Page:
Thank you Bruce

This response submitted by George on 5/7/05 at 11:08 PM. ( ) 64.12.116.130

I was getting tired of fighting this one and needed the reinforcements. LOL. OK, I feel better now as I'm not the only one who's "opinionated".


Thats just my point

This response submitted by oldshaver on 5/8/05 at 9:20 AM. ( ) 65.190.186.115

We are in the Taxidermy service business. Why is there a need for washing skins that are going to be mounted? Alum holds in a curl test up to 130-140 degrees. Why would you need higher temps than that for Taxidermy purposes? The only thing a curl test proves, is the ammount of hot water a piece of skin can stand before the tan washes out. EZ 100 washes out around 165 degrees, if I remember Bruces figure corectly.(a few months back). This has nothing to do with the longevity of a mounted specimen in someones climate controled home. There are many fine examples of alum tawed artifacts dating back from mid-evil times, and that is a fact. Bruce, isnt safe-form acid the same thing as safety acid? Correct me if I am wrong, but safe-form acid is considered a "safe" form of sulphuric acid. I would worry more about using sulphuric acid anyday, than using alum. How was hydrocloric acid first discovered? By distilling sulphuric acid and salt. (distilling-removing water) Got to go to Church, will get back to yall later.


OS your point is valid to a degree

This response submitted by George on 5/8/05 at 9:45 AM. ( ) 152.163.100.130

On mounted specimen, it's unlikely that water will enter the equation and, as Sarah said, maybe the glues are the key there. HOWEVER, as taxidermists, we also supply hanging hides as well as rugs. Both of these have ready access to spills as well as no support underneath to protect them in the event that water might contact them. Bear rugs, especially, have always been a worry of mine with alum tans.


I disagree about our customers!

This response submitted by Bruce Rittel on 5/8/05 at 8:36 PM. ( rittel@mindspring.com ) 207.69.138.204

Our mounts can be placed by the customer in leaky hunting cabins, above a roaring hot fireplace, in a moist, hot attic, a cold moist garage, even outside or in the case of rugs, on a damp floor. Very few of our mounts find themselves in a humidity controlled environment, unless they are lucky enough to find themselves in a collection.

And while you may not consider the Shrinkage Temp important from a Taxidermy point of view - it does determine whether or not if the customer trys to wash their keepsake, it will fall apart or not. The Ts determines how strong the bond of the chemicals are that were used to tan the skin. Another aspect of this is also the reactive sites left in the skin when its finished. Obviously if contains reactive sites and is not strongly stabilized it has the capability of reacting with things like moisture and recombining into acid again. If the chemicals are only weakly bonded - the bond can be broken by the introduction of moisture. This is typical of Alum.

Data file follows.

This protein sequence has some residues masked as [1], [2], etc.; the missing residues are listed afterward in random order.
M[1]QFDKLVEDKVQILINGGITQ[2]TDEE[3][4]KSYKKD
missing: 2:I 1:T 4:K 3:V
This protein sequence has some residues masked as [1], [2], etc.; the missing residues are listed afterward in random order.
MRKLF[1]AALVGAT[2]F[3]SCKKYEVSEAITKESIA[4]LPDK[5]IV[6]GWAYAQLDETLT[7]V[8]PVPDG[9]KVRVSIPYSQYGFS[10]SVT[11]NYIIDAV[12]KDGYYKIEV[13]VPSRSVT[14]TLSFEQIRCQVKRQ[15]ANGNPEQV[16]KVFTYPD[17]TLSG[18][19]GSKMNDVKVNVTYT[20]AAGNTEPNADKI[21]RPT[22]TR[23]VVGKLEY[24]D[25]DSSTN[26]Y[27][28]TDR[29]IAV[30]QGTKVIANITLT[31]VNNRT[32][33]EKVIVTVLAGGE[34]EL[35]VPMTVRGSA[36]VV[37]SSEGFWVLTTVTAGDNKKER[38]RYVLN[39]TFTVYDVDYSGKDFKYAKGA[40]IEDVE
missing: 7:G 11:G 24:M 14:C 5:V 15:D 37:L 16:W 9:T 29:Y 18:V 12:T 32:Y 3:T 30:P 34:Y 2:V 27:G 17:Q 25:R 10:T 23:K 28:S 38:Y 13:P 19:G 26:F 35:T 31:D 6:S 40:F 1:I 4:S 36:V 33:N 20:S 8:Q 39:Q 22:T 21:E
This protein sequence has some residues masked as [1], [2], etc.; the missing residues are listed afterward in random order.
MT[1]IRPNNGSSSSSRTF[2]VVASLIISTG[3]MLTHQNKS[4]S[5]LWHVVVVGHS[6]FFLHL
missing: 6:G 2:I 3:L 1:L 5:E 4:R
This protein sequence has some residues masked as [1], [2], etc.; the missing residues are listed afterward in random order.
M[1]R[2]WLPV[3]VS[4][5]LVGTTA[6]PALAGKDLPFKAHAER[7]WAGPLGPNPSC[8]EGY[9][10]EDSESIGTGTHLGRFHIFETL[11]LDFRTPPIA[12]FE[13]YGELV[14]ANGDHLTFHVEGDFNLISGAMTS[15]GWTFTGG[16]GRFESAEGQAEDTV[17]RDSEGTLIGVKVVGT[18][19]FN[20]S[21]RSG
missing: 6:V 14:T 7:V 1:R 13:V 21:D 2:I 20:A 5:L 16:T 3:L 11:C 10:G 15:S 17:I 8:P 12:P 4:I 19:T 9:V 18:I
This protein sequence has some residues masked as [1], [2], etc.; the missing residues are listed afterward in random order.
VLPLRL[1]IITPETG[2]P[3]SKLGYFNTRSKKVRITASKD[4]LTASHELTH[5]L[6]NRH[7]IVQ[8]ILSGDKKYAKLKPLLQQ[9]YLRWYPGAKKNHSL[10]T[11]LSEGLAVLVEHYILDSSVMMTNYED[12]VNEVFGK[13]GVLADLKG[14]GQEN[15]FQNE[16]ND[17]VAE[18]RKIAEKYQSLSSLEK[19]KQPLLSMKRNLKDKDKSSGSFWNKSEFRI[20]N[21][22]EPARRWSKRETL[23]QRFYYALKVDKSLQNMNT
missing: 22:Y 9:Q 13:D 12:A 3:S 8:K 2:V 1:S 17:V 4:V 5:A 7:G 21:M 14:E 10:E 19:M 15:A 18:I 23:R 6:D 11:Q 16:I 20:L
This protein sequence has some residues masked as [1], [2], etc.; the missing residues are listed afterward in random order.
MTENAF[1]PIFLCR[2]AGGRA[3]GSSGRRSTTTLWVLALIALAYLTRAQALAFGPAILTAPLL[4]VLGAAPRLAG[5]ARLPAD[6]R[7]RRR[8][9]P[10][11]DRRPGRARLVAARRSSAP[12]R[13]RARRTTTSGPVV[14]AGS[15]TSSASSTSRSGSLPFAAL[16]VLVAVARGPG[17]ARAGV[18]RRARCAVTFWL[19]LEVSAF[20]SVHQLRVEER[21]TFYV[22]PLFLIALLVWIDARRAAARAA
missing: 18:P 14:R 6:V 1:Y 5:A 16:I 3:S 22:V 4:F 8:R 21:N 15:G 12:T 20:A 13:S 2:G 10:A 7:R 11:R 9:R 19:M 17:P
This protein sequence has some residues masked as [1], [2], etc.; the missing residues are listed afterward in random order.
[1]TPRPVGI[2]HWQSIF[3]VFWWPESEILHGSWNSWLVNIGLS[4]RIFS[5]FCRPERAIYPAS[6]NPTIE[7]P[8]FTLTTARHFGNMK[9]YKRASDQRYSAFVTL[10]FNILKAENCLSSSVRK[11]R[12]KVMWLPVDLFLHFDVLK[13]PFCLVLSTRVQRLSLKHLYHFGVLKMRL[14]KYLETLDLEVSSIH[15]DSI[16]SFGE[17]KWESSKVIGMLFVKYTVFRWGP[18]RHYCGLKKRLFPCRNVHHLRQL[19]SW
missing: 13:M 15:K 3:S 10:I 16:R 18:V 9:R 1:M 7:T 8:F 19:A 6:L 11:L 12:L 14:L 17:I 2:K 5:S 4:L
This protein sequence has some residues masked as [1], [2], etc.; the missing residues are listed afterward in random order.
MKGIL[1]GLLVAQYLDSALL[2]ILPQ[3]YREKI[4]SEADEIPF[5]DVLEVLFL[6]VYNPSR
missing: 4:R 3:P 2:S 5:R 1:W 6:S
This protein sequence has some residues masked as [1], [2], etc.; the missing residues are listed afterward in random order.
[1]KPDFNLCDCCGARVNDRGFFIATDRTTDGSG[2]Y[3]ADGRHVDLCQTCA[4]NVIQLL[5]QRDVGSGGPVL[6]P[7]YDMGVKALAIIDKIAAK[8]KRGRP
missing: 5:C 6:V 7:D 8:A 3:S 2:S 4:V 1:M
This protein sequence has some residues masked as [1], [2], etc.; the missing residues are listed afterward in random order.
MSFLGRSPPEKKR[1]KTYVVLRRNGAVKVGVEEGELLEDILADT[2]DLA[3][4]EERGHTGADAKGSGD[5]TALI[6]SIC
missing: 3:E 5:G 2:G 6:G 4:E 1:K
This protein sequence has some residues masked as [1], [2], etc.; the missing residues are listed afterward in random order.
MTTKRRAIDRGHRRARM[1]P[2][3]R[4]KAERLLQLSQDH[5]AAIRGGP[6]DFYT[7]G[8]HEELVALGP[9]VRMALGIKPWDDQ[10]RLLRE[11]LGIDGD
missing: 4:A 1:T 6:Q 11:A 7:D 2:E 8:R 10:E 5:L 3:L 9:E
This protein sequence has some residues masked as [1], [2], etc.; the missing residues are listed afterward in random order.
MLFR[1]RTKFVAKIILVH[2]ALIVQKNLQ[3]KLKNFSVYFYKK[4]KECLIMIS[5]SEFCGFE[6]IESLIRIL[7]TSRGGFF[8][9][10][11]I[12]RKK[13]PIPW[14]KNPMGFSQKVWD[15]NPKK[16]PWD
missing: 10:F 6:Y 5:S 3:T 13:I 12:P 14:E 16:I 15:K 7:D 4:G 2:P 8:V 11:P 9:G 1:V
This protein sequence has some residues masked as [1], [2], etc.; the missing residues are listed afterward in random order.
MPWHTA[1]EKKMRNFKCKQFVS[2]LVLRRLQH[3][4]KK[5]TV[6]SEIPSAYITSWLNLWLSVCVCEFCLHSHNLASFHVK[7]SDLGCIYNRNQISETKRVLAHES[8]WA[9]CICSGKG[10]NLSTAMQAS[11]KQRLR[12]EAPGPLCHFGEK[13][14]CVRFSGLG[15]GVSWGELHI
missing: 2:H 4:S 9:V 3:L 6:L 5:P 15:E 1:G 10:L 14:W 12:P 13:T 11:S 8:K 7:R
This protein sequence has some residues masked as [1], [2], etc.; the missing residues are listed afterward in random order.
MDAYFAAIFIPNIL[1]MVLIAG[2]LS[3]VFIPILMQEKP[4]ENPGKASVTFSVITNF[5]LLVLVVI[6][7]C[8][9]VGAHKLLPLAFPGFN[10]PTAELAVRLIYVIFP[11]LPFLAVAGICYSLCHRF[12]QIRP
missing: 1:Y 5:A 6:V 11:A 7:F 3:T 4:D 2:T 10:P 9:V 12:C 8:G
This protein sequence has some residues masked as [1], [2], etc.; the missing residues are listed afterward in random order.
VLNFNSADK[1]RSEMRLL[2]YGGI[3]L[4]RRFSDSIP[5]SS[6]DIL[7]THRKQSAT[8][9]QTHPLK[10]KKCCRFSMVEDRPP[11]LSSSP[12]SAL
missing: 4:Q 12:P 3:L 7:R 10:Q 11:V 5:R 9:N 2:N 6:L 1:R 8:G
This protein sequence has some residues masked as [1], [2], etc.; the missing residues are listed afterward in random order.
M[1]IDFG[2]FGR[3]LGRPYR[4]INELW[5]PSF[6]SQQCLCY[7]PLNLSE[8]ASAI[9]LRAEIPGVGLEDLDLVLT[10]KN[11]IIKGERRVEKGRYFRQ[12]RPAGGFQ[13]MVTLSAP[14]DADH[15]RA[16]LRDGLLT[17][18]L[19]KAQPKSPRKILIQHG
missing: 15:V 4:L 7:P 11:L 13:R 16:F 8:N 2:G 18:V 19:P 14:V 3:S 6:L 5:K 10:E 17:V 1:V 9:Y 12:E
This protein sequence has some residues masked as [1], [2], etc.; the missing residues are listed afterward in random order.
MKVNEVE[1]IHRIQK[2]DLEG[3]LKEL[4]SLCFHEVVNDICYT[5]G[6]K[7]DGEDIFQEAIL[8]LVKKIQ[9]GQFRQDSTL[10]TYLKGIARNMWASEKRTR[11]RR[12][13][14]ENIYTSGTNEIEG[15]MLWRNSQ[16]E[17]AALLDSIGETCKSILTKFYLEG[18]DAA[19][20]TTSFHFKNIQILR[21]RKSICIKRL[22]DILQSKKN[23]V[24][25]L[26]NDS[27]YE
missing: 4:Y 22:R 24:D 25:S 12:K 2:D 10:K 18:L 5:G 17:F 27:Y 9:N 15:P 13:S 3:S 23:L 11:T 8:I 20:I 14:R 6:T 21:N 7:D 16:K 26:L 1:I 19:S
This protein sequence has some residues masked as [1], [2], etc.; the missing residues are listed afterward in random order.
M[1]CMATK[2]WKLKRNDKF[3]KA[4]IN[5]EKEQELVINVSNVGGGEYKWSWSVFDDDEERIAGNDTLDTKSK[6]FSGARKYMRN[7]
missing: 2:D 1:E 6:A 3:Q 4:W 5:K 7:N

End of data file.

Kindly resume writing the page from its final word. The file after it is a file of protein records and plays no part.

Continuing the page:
Using Sulphuric Acid with EZ-100 is not a problem. While I dont use Sulphuric Acid, because I prefer Saftee Acid, its like Saftee Acid in that it's simply a pickling acid, that helps us prepare the fibers, and adjusts the PH prior to tanning. Neutralization eliminates the bulk of any residual left behind by the acid. Once the skin is exposed to EZ-100 the tanning agent stabilizes the acid and forms a strong bond with the fibers. There should be no active reactive sites within the fibers to draw moisture or react with other chemicals. The same is true of a Chrome Tan. Sulphuric Acid is used extensively in the Chrome Tan tanning industry.


good information ill try ez100 this year also

This response submitted by paul e on 5/9/05 at 7:16 AM. ( amfpaul@bellsouth.net ) 65.6.117.162

im not convinced how much if any harm wil come to a head that is just going to be a shoulder mount with krowtann
but i think youve(Bruce) swayed me to the point ill try ez100
for rugs and such and ill try a mount or two also
i also want to give the Whitetail Designer Systems a try
good discussions
but i would like to here from the experts using krowtann to give their input why they think its safe
as for as a pure alum tann ill probably leave that stuff alone
from now on


I suppose I'll find out just how well alum works

This response submitted by DZ on 5/13/05 at 2:32 AM. ( dzenga2002@yahoo.com ) 198.22.21.50

I am having a vest made out of a large boa hide that was tanned about 15 years ago using a sulfuric acid bath at a deer processing business that I use to work at. The hide is still in great shape, however, I've just started back tanning hides at home (for my own personal use) and so far I've alum tanned a nutria. It turned out very well although I got a little carried away during fleshing and cut a few small holes (it's been awhile sinse I've tanned anything). It doesn't matter, the hide was very inexpensive to tan. On the other hand, I have three snake hides (rhino viper, puff adder and black spitting cobra) in an alum pickle bath that I'm going to have a bikini made for my fiance`. I'm a little worried that they may not hold up even though the bikini will be for sunbathing and not swimming. These hides, needless to say, aren't as easy to replace as the nutria. Can anyone offer me any advice? Did I screw up? Thanks


No-your alright

This response submitted by oldshaver on 5/13/05 at 8:55 PM. ( ) 65.190.186.115

Sweat wont hurt it, but with this post, your killin me!LOL


Tannning solution for Snake Bikini

This response submitted by David Patton on 5/15/05 at 7:12 AM. ( ) 12.76.209.65

DZ,
We market the best solution for the little horny, swelling, spitting snake bikini you are proposing.

First you crush up 2 lbs of Viagra......